ADV Pulse

Get ADV Pulse delivered by email
Sign up for ADV Pulse Weekly


Get ADV Pulse delivered by email
Sign up for ADV Pulse Weekly

Connect With Us

Follow On Facebook:

ADV NewsDakar Rally 2020: 10 Riders With the Strongest Chance to Win

Dakar Rally 2020: 10 Riders With the Strongest Chance to Win

Ex-Dakar Racer Ned Suesse gives us his top picks for the Dakar Rally 2020 win.

Published on 01.02.2020

Dakar — the race that defines the year for many of us. 2020 promises to be the most exciting race in years, with a new location, a lot of factory involvement, and some big changes to the organization.

The first and biggest story about this year’s race is the new location in Saudi Arabia. The race was originally named for the ultimate destination – Dakar, Senegal, in North Africa. After some apparently terrorist related “unpleasantness,” the 2008 edition was cancelled and the race was moved to South America. South America was beautiful and dynamic and challenging but had a different flavor from the African version, for two reasons in my opinion.

Everywhere you go in South America, you run into people everywhere, and most of them are just like you are. They are part of the modern world, filming you on their cell phone as you ride by, drinking beer and cheering you on. Africa was not like that. There were many fewer people and many of those, were living in a way that is totally different to our own experience. Dakar is a mental race, and the solitude of Saudi Arabia may be a return to an old challenge.

Dakar Rally racing


Furthermore, while South America has every kind of technical riding challenge you could hope for, it doesn’t have the kind of endless monotony that Africa did. I have spoken to many people who raced in Africa and said they had a moment when they realized they were in a sea of dunes that continued unbroken to every horizon, an epiphany of their place in the world and how small it is. Saudi Arabia should offer a return to the stark surreality of Africa, and it will create a different mental challenge for the riders. To me, that is exciting and a benefit.

Another change has to do with, put bluntly, cheating. In South America, the routes had to be checked with local authorities, and word is that they didn’t always keep them totally secret, for the right price. There were map men, who labored behind the scenes to prepare their teams with the best information available… in short, the playing field was not as level as it should have been. My guess is that competitors who attempt to bribe a roadbook away from the government will not have much luck, and might have fewer hands to attempt the race with. Again, I see this as a benefit, because while some might call it preparing, I call it cheating.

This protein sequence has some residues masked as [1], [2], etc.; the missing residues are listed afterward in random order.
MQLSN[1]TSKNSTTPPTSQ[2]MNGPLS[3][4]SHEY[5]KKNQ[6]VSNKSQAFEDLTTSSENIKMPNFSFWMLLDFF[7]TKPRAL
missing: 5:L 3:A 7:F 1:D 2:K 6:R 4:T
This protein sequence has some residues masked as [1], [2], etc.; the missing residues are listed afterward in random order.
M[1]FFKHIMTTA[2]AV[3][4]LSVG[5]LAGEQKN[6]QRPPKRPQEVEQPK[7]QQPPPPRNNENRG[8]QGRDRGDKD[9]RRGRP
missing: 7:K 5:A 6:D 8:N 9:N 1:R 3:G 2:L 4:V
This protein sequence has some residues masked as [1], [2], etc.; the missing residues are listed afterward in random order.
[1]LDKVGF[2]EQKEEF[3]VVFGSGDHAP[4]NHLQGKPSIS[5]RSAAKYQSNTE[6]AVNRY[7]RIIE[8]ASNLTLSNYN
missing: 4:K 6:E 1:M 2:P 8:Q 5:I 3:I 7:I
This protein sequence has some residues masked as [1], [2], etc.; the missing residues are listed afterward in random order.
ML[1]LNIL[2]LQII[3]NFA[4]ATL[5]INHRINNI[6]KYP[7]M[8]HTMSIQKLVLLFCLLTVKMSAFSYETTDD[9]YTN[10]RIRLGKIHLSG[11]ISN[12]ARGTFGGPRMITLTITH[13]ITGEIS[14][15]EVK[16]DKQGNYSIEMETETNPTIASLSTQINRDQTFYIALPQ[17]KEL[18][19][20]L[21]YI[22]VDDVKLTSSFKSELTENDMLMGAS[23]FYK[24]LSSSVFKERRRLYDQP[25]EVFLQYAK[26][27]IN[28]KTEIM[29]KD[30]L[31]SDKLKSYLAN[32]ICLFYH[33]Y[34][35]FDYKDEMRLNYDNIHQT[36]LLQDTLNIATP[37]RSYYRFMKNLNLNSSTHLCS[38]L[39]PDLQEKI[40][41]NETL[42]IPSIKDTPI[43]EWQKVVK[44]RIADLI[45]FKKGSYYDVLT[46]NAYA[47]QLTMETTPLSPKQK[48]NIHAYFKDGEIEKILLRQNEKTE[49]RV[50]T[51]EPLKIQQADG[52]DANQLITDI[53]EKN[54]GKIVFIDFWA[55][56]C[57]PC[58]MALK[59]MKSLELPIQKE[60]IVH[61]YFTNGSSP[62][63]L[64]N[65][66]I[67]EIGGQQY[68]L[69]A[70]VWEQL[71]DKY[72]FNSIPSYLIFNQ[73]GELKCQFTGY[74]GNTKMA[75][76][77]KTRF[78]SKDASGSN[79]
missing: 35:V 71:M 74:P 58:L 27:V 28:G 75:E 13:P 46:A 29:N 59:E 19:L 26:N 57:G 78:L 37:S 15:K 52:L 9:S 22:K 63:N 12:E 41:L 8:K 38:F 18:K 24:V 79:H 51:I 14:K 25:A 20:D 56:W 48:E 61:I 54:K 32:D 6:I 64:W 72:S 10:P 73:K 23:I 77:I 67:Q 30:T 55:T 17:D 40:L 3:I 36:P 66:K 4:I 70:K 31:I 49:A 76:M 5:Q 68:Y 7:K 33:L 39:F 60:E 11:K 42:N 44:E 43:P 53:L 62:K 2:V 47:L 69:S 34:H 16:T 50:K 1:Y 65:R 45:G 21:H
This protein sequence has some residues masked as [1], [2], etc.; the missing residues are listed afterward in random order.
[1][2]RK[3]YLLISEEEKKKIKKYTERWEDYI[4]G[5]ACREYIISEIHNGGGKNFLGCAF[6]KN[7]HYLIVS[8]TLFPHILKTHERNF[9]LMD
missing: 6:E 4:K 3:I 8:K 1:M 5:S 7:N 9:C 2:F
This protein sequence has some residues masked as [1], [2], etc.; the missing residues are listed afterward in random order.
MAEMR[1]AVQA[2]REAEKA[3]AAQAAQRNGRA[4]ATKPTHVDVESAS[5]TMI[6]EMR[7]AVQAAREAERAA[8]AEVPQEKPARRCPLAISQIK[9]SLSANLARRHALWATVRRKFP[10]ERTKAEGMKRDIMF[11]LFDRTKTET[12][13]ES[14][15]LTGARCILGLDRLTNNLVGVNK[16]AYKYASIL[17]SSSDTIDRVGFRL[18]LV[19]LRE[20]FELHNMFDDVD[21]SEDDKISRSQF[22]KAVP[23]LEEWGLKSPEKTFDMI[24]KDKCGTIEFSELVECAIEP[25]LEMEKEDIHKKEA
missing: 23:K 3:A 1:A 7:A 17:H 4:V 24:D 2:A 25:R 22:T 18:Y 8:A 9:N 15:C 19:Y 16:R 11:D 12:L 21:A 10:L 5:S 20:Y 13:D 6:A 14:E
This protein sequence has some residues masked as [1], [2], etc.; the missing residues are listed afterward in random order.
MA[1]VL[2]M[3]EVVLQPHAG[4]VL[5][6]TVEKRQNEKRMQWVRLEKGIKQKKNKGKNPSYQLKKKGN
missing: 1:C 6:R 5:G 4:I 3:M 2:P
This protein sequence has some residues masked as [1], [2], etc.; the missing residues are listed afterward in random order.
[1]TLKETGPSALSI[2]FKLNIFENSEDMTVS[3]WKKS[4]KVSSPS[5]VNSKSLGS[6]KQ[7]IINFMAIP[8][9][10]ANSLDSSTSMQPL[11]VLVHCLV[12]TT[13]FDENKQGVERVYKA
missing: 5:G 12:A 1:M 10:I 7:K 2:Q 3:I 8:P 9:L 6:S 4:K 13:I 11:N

Dakar 2020 Saudi Arabia route

Finally, it will be interesting to see how the liberal French culture of Dakar meshes with the ultimate conservatism of Saudi Arabia. Competitors have received notice that they are not welcome to wear shorts, have public displays of affection, or drink alcohol. All of these things are normal to the bivouac, so the change in attitude will be substantial.

Rule Changes 

Next up, there are some substantial rule changes this year. First, the tradition in rally has been that roadbooks were distributed the night before, so that riders could mark them up and prepare for the following day. That was fine in the era before satellite mapping, but now teams are able to see the route from the clues in the roadbook, fly it in Google earth, and look for shortcuts that will avoid difficult terrain without missing waypoints.

To avoid this problem, the organizers are trying something new – pre-marked roadbooks distributed on the start line in the morning. This is a major departure from the past, and carries a substantial risk – the top riders are totally committed to the notes, riding way beyond their sightlines. If the roadbook marking leads them wrong, someone could get hurt. But on the flip side, it will make an absolutely even playing field, and that has been lacking for some time. I see this change as a really positive one that will re-emphasize navigation.